Sock size is determined by the measurement around the ball of your foot at the widest point, just behind your toes. Don't worry about the fact that you'll probably get a bigger measurement around the arch of your foot; the heel gusset will accommodate that. Take two more measurements while you're at it: 1) the length of your foot from the back of your heel to the tip of your toes, and 2) the circumference of your ankle at the point where the cuff of the sock will land.
Negative Ease is a Good Thing
Ease is the difference between the finished measurement of the garment and the measurement of the body part it covers. For accessories, you'll nearly always want some negative ease so the garment hugs the body. An oversized sweater can be a striking fashion statement. Oversized mittens or socks? Not so much.
For hats, gloves and socks, aim for about 10 percent negative ease. That means if you are knitting for a 22½-inch (57cm) head, you'll get a good fit with a 20-inch (51cm) hat. For my 10-inch (25cm) feet, I make socks with a 9-inch (23cm) circumference.
Of course, there are exceptions. We rely on the inherent elasticity of knitted fabric to make our projects fit. Stranded or slip -stitch colorwork can result in a fabric with considerably less stretch than single-color knitting. In such cases, your project will be more comfortable if you aim for a size closer to the actual body measurement.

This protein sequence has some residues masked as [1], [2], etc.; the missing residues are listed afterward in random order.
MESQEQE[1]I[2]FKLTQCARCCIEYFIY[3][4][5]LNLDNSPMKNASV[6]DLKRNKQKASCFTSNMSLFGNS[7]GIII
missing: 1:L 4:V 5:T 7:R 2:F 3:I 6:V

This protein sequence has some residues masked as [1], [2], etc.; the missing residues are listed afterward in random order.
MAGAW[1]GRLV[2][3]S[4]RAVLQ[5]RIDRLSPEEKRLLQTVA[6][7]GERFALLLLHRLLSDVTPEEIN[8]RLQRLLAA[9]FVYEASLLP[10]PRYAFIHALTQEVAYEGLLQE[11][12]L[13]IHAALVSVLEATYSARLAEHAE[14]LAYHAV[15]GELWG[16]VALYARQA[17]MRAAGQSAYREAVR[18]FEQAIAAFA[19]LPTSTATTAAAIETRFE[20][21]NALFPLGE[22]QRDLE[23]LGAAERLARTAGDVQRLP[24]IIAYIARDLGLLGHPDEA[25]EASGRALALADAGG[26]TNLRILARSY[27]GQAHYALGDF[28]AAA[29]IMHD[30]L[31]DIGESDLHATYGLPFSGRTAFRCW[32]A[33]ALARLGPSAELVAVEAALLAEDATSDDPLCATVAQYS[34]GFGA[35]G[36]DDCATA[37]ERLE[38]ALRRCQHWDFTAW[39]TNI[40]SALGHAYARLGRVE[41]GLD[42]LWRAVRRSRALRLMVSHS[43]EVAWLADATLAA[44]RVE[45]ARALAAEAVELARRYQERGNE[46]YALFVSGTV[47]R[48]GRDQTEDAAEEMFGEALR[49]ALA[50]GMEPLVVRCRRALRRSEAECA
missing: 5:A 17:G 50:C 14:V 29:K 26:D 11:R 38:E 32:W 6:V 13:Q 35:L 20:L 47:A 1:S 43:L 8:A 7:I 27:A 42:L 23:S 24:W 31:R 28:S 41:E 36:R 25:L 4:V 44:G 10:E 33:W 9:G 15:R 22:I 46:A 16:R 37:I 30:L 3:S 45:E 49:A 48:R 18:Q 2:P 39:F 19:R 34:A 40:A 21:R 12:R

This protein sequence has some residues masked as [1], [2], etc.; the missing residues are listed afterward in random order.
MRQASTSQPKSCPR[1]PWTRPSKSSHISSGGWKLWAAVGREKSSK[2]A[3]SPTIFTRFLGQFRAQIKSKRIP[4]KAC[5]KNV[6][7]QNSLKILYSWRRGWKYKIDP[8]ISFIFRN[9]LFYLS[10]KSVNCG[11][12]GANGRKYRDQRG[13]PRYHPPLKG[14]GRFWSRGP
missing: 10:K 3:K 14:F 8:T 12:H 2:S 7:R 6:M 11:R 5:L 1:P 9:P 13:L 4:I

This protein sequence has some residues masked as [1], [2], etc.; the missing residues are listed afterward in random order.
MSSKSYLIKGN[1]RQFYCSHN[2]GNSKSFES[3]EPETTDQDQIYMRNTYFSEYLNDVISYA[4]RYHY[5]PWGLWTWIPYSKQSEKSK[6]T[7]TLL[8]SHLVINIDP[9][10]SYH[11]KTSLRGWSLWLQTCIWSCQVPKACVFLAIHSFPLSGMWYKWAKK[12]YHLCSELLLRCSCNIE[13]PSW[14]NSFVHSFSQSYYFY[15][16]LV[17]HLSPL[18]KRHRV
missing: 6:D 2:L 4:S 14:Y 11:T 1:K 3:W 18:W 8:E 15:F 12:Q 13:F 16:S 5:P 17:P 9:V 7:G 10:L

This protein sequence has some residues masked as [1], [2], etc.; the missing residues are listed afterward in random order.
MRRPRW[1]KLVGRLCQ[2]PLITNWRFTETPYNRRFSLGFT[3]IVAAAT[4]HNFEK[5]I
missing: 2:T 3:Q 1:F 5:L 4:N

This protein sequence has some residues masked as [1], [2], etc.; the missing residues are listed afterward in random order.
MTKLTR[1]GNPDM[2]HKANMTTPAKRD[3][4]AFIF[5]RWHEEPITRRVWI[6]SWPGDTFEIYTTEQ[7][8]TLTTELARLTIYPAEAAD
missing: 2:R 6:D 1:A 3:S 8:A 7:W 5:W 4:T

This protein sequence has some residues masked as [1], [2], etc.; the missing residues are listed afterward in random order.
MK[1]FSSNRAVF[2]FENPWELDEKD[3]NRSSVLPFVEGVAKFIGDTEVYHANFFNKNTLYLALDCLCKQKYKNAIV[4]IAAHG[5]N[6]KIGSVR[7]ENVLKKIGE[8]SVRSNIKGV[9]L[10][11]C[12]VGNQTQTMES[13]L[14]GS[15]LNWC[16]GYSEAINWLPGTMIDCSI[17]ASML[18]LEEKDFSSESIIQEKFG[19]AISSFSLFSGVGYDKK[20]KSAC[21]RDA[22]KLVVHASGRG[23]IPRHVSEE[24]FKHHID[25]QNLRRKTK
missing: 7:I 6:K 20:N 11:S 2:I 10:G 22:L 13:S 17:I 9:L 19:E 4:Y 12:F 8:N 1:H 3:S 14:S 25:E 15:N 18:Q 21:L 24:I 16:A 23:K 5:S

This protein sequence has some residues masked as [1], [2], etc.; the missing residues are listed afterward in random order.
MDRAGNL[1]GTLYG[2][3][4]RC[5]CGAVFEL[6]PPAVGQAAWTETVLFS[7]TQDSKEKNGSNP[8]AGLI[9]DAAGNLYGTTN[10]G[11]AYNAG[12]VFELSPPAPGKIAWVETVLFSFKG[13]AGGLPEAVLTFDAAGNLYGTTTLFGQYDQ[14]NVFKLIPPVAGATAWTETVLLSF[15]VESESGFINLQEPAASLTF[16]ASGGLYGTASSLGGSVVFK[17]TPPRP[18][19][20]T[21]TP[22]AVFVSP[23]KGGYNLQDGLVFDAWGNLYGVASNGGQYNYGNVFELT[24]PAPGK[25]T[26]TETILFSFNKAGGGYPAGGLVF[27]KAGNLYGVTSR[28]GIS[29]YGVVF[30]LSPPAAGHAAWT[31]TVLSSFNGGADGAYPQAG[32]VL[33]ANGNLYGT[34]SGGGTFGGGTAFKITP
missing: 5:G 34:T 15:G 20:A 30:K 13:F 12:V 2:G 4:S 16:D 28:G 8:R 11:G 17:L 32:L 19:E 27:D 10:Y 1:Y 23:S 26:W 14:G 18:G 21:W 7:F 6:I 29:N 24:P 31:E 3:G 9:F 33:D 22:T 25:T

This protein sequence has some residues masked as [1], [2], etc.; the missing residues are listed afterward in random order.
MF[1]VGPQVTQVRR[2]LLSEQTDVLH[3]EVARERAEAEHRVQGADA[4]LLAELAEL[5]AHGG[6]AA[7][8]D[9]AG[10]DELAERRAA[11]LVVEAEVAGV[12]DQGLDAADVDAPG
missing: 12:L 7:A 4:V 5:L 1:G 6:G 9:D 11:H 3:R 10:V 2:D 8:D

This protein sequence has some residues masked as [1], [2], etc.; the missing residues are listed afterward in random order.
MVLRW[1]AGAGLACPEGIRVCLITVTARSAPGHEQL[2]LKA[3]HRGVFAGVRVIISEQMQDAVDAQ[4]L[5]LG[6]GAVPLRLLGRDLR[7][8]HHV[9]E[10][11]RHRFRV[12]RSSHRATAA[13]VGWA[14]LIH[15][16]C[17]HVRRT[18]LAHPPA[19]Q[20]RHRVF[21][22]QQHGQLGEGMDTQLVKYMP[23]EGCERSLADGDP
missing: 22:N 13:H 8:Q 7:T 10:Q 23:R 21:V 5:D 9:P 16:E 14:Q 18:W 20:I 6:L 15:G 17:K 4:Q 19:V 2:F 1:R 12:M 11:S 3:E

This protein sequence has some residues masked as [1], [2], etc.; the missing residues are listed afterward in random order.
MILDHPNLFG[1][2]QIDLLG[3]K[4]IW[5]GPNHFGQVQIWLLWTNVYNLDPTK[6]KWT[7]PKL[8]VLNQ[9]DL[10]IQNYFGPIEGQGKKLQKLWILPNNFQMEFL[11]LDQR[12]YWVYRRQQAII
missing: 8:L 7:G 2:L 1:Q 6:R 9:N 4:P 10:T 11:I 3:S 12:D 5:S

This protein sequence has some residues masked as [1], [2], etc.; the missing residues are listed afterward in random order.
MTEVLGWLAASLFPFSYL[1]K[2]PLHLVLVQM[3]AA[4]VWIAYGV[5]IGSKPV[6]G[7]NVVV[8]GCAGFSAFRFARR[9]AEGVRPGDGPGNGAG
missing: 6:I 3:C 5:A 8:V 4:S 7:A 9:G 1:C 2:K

If you're using a very bulky yarn, you may also want to choose a size closer to the actual body measurements. In these cases, the yarn itself takes up some space inside the tube of your hat or mittens. A couple of extra stitches can prevent a crowded fit.
You already know this part, right? All the measurements in the world won't get you a good fit if your gauge doesn't match the pattern specification.
Maybe you want to dive right in to the knitting without making a swatch. We understand. Take a minute when you are 4 to 5 inches (10 to 12.5cm) into your project to check how many stitches you're making per inch. If your gauge is off, it's better to find out when you are halfway down the leg of the first sock instead of after you've finished the pair.